The Utah Museum of Fine Arts is officially open for business. Free for students, active military members and UMFA members, the museum has revamped its style and is ready to show the world never-before-seen works in cohesive and inclusive ways.
Gretchen Dietrich, the executive director, shared a brief explanation for the closure of the UMFA in January 2016. “To maintain the works, the building has to be kept at a certain humidity that is hard for the building itself. So we closed our doors to replace the vapor barrier and re-imagined many of our galleries, which was difficult, because we couldn’t move the art — we didn’t have anywhere to put all of it!”
However, Maria Price, co-owner of the museum building, as well as all of the staff at the UMFA, are excited about where the museum has come from and where it is going. Price firmly believes that art museums and art itself play an important role in humanity: Art museums are here to strengthen our connections to each other and the past while reflecting those connections, how they were built and how they will continue to grow.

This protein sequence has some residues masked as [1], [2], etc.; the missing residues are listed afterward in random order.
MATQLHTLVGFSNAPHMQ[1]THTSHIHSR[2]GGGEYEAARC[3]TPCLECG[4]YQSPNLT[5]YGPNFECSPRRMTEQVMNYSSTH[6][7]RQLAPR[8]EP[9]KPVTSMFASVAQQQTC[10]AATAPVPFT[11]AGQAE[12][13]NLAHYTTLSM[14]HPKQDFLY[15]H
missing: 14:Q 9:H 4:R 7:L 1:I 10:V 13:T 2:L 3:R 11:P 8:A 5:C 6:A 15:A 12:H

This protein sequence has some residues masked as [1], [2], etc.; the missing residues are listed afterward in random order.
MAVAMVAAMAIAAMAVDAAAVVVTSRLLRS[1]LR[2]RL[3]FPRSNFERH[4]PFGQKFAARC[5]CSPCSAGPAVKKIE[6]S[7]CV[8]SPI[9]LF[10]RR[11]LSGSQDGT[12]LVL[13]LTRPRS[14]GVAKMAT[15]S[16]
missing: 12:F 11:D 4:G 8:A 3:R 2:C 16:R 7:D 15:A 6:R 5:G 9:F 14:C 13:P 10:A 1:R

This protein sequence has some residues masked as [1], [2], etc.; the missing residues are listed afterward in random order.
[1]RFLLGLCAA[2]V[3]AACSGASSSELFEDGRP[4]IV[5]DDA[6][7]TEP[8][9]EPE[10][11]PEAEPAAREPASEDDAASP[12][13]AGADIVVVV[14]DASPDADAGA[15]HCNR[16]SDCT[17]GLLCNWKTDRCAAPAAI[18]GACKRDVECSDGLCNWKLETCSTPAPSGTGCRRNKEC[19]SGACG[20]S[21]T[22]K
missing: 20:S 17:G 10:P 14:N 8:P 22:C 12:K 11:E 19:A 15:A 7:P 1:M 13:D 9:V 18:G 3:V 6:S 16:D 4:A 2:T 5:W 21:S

“We’ve been thinking as much about people as we have about objects,” Dietrich said.
This thought process brought three exhibits to the museum that have been translated into Spanish, the re-installation of all permanent galleries with corresponding wall colors, and art that has never been seen before due to a lack of wall space. The museum has also acquired 175 new works while its doors have been closed.
Over the weekend, the UMFA opened its doors to everyone for free tours and activities. This was sponsored in part by Salt Lake magazine, Phillips Gallery, TIAA and Lux Catering. Festivities included tours of the re-imagined galleries with the opportunity to ask questions to the curators of each gallery, all of whom are knowledgeable about the history of each painting, photograph and artwork that is part of their gallery and passionate about everything from the details of the art to the color of the walls. HERE, HERE artists, Las Hermanas Iglesias helped to make this an opening to remember with a successful pinata activity, and ArtsPass hosted a dance party that lasted until midnight.